Bates 8Students at Bates have to complete a Major + One; in other words, a major plus another major, a minor, or GEC They have an extensive list of these Gen Ed Concentrations which are comprised of 4 intentionally interdisciplinary classes revolving around a theme. For example, The Human Body might include classes in bio, dance, and PoliSci. This gives students plenty of opportunities to “test-drive” interests in the real world and a chance to learn by doing. Students are interested in getting out and doing things to put theory into action. Between 60 and 70% of juniors will study abroad, and 12-13% of the students come from other countries.

Bates 6Bates has a 4-4-1 academic calendar. The longer terms are 13-week semesters in which students take 4 classes each. They’ll take 1 class in the short term. Students have to complete 2 short terms but can’t take more than 3 (“but some people get creative because it’s a popular time to be on campus,” said the rep). This is a time to delve into their majors. Math students do “math camp” where they do math 6 hours a day to figure out what they want to do for their thesis. “It’s great for community building.” Other unusual offerings include a Geospatial class (popular with the Geology majors) that will kayak up the Maine coast to collect water and dirt samples (which they then analyze). One of their graduates, a Boston Globe journalist, comes back to teach Online Journalism.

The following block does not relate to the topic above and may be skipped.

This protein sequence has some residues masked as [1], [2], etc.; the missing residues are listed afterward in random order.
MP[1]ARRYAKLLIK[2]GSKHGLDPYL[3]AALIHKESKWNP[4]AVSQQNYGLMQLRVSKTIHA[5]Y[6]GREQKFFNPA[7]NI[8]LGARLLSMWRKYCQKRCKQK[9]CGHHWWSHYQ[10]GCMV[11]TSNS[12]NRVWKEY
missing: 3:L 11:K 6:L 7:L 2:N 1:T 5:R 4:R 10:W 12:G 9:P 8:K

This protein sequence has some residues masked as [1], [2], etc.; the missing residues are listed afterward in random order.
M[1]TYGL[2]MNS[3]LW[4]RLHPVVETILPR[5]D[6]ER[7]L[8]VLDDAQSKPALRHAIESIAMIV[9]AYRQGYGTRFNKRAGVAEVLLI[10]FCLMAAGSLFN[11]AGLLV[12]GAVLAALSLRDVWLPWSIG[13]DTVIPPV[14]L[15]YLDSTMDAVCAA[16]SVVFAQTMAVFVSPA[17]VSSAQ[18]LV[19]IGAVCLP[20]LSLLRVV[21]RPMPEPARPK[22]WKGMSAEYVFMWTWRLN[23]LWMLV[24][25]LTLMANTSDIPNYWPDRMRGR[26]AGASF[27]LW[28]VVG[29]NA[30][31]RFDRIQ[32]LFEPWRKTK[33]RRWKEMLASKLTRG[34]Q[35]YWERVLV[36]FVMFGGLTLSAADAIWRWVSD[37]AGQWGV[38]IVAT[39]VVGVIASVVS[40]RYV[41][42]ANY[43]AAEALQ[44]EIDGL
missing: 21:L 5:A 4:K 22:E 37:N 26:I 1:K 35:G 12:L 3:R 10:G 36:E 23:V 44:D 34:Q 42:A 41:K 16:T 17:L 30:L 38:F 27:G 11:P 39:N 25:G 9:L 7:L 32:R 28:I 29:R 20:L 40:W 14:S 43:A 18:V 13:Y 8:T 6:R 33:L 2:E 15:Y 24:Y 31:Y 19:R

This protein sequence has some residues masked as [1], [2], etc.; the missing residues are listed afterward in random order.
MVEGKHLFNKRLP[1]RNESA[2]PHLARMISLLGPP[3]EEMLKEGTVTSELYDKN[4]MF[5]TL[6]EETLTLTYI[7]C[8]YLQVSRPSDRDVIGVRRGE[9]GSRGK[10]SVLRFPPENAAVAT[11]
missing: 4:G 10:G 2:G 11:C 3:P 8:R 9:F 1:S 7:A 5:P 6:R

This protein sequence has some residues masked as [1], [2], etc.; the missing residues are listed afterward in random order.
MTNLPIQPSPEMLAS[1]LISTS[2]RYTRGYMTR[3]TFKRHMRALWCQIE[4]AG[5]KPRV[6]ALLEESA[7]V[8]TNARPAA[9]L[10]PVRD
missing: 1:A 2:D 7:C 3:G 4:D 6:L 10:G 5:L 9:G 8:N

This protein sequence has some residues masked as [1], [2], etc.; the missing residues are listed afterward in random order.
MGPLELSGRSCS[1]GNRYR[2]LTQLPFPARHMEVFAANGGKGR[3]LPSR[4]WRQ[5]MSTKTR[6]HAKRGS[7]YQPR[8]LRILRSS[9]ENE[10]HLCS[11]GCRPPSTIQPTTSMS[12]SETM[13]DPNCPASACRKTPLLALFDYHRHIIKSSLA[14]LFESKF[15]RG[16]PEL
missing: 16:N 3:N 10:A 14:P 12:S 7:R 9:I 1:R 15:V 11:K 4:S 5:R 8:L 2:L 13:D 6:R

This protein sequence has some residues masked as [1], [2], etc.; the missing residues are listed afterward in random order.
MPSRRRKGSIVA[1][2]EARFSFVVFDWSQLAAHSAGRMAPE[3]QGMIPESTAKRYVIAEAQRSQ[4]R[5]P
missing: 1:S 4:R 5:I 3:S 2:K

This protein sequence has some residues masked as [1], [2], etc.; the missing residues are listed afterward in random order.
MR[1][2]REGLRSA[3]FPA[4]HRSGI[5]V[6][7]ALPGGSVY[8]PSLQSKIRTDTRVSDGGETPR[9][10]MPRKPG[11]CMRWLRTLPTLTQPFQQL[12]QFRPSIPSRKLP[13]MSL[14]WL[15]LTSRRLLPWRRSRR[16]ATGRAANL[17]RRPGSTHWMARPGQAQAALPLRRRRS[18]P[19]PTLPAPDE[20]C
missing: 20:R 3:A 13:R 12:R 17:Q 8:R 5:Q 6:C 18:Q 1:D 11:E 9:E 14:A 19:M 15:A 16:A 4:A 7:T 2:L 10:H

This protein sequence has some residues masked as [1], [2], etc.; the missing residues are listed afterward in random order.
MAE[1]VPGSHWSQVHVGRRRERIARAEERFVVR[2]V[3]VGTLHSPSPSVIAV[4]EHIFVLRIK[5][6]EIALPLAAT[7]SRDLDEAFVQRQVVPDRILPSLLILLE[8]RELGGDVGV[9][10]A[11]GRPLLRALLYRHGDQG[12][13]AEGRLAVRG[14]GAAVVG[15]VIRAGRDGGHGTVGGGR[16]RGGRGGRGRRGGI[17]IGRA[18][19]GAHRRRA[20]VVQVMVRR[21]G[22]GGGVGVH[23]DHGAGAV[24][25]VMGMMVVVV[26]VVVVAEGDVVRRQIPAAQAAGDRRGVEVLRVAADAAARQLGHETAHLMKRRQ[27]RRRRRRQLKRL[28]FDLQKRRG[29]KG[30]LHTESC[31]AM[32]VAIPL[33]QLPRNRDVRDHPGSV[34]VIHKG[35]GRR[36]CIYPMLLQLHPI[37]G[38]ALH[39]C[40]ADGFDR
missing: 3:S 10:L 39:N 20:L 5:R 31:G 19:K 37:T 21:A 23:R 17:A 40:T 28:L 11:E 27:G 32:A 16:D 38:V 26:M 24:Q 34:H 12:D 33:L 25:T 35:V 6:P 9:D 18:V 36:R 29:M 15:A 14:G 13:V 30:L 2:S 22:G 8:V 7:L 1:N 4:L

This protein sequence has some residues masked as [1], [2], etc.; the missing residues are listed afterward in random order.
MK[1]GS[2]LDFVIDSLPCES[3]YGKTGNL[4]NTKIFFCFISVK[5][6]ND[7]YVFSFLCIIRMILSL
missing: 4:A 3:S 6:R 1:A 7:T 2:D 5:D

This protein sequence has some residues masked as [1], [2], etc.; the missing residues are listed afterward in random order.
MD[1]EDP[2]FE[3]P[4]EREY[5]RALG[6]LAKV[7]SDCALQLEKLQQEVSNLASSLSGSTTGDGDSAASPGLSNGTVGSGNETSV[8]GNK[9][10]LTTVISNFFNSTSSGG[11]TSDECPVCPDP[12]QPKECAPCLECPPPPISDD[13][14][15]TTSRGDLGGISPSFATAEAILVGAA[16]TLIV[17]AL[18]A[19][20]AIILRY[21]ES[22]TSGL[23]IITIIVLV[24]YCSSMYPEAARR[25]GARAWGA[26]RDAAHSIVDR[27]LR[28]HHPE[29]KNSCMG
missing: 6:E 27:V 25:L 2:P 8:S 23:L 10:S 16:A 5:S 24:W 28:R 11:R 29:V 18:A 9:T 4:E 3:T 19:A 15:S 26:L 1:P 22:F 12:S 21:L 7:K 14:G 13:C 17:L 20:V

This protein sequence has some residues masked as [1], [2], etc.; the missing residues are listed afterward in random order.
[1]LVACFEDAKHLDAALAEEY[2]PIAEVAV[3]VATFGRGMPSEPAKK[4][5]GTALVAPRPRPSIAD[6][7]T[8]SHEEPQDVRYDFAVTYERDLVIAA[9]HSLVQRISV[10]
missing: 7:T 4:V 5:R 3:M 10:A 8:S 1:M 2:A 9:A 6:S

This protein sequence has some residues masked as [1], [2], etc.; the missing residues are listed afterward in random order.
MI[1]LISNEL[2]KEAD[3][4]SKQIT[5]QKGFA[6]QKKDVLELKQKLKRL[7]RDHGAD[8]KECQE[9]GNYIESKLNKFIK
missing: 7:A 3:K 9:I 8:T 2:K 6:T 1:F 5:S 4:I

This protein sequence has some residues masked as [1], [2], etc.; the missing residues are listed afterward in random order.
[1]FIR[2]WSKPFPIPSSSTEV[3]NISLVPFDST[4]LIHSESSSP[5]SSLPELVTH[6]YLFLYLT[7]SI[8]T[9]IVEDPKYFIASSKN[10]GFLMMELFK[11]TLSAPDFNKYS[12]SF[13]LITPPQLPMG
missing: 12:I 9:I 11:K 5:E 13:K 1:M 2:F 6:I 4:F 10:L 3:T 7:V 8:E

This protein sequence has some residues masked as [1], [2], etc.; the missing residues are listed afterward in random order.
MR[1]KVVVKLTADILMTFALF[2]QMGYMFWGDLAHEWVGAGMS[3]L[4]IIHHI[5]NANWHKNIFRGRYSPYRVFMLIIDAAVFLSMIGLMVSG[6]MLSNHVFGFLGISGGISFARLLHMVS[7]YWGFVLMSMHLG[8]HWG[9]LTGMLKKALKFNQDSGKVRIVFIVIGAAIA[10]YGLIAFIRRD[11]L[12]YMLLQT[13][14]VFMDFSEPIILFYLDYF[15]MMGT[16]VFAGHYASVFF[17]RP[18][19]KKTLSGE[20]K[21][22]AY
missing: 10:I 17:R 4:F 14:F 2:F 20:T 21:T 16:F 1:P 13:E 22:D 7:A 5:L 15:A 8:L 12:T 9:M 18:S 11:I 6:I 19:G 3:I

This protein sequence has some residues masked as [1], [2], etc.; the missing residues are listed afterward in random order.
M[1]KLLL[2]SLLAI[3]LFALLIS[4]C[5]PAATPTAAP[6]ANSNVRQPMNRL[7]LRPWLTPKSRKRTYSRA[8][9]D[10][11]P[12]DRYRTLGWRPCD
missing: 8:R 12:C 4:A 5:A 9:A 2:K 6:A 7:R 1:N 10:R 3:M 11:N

Bates dorm kitchen 2

One of the dorm kitchens

All students must complete a capstone project, often a thesis. Each department has it’s own thesis lounge where they have previous theses on display (and it’s tradition to ask a freshman to bind it). One student recently compared the serialization of Austin to Netflix; another looked at the influx of incarceration of mentally ill people in the county.

Bates 4Classes are capped at 45 (the largest classroom) but average 19-20. The tour guide’s largest class was Intro to Bio with 45; his smallest class, FYE, had 9. They offer FYS in all subjects; his was in neuroscience. Sciences are strong; 91% of students get into med school “in the first round on their first try.” Two faculty members who have NASA grants.

© 2019

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Worcester Polytechnic Institute (Take 2)

Worcester Polytechnic Institute (visited 7/28/19) (Click HERE for notes and pictures from my visit on 3/22/14)

WPI 2I love “looping back” to schools after a few years to remind myself of what’s going on there as well as seeing what’s new. The nice thing about WPI is their consistency – with a willingness to grow! One my original trip, 2 other counselors and I sat in on the regular info session and tour offered to all visiting families. This time, I was with a group of 26 international students learning about their college options. Much of what I heard about the curriculum and the “WPI Plan” was the same as 5 years ago, but I got a broader perspective of the international experience on campus as well as finding out about some new programs/majors being offered.